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Darabont Gets Greenlight for Six-Part TNT L.A. Noir Series with 'Walking Dead' Star Bernthal

Thompson on Hollywood By Sophia Savage | Thompson on Hollywood October 17, 2012 at 3:34PM

Frank Darabont's new period crime drama, previously titled "L.A. Noir," has been picked up by TNT. This is no surprise, as Darabont created AMC's successful "The Walking Dead," from which he was booted (greed and ego were involved).
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LA Noir

Frank Darabont's new period crime drama, previously titled "L.A. Noir," has been picked up by TNT. This is no surprise, as Darabont created AMC's successful "The Walking Dead," from which he was booted (greed and ego were involved).

Set in 1940s and '50s Los Angeles, the new series is based on John Buntin's novel about the battles between LAPD chief William Parker and crime lord Mickey Cohen (Sean Penn plays him in the upcoming "Gangster Squad," across from Nick Nolte's Parker).

Darabont has snagged two "Walking Dead" stars, Jon Bernthal and Jeffrey DeMunn (now that they've been killed off). Bernthal will play the central ex-Marine cop who must deal with corruption among the force. Joining him are Neal McDonough, Milo Ventimigila and Jeremy Strong. In the pilot, Thomas Jane and Simon Pegg also star.

Six episodes are on order at TNT, with producers Darabont, Michael De Luca and Elliott Webb.

Darabont is of course familliar with period dramas: He was Oscar-nominated for writing "The Shawshank Redemption," which begins in 1947, and for writing and producing "The Green Mile," set in 1935.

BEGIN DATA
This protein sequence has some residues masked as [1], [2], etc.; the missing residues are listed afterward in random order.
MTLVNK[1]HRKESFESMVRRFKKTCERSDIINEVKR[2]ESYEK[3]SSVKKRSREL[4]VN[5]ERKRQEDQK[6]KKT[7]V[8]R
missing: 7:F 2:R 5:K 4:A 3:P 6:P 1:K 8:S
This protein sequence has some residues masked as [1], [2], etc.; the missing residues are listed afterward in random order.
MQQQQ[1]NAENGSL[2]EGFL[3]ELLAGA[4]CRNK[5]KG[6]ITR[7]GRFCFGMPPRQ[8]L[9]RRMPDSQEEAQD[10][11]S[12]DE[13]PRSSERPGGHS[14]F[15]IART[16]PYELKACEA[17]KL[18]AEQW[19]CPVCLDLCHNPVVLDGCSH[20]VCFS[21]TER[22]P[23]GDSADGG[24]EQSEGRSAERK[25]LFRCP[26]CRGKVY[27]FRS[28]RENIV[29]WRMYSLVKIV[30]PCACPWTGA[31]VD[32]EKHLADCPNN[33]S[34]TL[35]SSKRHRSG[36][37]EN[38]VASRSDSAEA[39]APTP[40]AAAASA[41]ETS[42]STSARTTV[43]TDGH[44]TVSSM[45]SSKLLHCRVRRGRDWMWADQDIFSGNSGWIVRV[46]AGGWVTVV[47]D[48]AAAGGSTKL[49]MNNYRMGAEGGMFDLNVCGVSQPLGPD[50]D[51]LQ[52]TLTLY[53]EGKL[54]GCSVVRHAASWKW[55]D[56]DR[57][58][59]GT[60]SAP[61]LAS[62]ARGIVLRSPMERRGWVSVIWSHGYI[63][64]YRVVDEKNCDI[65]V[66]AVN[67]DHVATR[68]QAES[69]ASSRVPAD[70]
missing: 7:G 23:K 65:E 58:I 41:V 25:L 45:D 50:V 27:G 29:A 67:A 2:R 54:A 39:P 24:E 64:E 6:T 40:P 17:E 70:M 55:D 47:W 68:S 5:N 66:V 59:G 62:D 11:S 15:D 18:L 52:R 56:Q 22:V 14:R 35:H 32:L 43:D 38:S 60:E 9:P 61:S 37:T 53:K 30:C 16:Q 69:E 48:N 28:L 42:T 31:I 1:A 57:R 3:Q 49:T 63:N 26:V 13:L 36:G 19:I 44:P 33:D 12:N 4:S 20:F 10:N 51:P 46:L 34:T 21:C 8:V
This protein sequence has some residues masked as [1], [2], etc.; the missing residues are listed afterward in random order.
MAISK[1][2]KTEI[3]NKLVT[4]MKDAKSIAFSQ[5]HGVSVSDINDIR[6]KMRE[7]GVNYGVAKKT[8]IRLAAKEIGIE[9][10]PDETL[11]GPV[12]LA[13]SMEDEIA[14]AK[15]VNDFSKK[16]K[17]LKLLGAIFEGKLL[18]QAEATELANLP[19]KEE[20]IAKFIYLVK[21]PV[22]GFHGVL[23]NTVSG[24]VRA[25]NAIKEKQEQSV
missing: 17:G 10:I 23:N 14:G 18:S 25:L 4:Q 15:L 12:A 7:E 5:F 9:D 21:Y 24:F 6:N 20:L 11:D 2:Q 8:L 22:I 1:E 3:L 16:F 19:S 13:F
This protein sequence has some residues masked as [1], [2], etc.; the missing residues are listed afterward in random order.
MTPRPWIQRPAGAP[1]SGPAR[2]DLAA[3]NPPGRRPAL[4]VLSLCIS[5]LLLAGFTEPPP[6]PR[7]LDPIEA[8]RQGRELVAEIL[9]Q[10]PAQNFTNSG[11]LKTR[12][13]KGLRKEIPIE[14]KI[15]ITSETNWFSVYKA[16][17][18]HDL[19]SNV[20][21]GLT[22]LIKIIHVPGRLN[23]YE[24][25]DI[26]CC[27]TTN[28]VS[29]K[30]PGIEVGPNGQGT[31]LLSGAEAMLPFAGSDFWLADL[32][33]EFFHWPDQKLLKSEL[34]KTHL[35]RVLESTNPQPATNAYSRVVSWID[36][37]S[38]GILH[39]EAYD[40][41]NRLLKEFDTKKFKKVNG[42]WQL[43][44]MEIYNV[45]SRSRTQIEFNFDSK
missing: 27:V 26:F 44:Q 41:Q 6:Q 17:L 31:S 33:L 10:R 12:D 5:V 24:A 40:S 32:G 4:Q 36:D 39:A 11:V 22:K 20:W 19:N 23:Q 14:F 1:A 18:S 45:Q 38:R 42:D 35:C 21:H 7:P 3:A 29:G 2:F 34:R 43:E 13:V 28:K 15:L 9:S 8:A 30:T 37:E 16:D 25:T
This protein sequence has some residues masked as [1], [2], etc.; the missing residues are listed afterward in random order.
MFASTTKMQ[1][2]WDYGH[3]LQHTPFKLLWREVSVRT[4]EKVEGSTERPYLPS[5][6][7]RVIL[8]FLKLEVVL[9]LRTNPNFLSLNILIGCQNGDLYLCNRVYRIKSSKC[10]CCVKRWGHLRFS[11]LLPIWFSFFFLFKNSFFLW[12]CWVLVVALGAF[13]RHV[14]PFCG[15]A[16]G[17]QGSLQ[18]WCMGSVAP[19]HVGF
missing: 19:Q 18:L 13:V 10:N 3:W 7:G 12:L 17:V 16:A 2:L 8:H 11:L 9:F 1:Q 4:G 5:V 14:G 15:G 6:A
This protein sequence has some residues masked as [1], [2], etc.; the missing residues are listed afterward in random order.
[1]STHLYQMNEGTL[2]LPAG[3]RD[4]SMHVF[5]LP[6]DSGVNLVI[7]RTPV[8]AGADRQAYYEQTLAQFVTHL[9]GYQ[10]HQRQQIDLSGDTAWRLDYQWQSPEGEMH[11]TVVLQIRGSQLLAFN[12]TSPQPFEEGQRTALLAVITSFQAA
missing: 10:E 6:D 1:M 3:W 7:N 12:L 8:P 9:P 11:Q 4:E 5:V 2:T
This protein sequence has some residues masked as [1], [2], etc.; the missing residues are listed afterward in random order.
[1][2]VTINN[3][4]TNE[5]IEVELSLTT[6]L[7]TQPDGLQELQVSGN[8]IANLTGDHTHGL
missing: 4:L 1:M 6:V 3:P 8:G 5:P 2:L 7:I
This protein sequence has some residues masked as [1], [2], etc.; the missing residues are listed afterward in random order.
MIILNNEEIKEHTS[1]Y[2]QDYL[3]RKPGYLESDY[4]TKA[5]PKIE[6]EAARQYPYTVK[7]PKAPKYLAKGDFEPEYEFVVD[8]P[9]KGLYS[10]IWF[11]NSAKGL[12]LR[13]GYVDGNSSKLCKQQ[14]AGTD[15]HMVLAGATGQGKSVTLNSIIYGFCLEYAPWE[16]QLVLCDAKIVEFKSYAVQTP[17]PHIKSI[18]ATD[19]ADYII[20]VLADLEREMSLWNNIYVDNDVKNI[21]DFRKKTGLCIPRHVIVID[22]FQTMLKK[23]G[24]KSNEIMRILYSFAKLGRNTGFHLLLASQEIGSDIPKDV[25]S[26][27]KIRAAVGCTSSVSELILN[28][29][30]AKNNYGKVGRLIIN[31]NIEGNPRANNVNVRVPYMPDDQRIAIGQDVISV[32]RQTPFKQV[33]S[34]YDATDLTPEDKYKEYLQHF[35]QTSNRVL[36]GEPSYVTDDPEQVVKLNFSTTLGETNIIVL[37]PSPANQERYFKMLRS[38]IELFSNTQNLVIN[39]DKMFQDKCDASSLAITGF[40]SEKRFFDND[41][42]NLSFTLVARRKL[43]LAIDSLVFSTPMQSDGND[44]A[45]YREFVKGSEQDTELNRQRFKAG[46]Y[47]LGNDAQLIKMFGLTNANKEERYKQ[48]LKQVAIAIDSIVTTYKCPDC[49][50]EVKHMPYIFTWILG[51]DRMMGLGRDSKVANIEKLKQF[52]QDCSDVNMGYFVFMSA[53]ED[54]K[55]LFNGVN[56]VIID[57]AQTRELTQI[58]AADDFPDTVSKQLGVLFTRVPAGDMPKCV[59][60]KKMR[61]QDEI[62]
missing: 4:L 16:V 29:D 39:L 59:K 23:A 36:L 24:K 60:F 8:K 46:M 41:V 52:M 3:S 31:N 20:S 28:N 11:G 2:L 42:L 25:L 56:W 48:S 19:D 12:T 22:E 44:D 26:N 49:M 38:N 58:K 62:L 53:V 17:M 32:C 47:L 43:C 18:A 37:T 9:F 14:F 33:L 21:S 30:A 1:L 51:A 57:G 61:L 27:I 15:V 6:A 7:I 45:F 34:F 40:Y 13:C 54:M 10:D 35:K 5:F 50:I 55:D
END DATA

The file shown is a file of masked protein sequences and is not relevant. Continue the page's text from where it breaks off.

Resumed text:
This article is related to: Television, TV, AMC


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Thompson on Hollywood

Born and raised in Manhattan, Anne Thompson grew up going to the Thalia and The New Yorker and wound up at grad Cinema Studies at NYU. She worked at United Artists and Film Comment before heading west as that magazine's west coast editor. She wrote for the LA Weekly, Sight and Sound, Empire, The New York Times and Entertainment Weekly before serving as West Coast Editor of Premiere. She wrote for The Washington Post, The London Observer, Wired, More, and Vanity Fair, and did staff stints at The Hollywood Reporter and Variety. She eventually took her blog Thompson on Hollywood to Indiewire. She taught film criticism at USC Critical Studies, and continues to host the fall semester of “Sneak Previews” for UCLA Extension.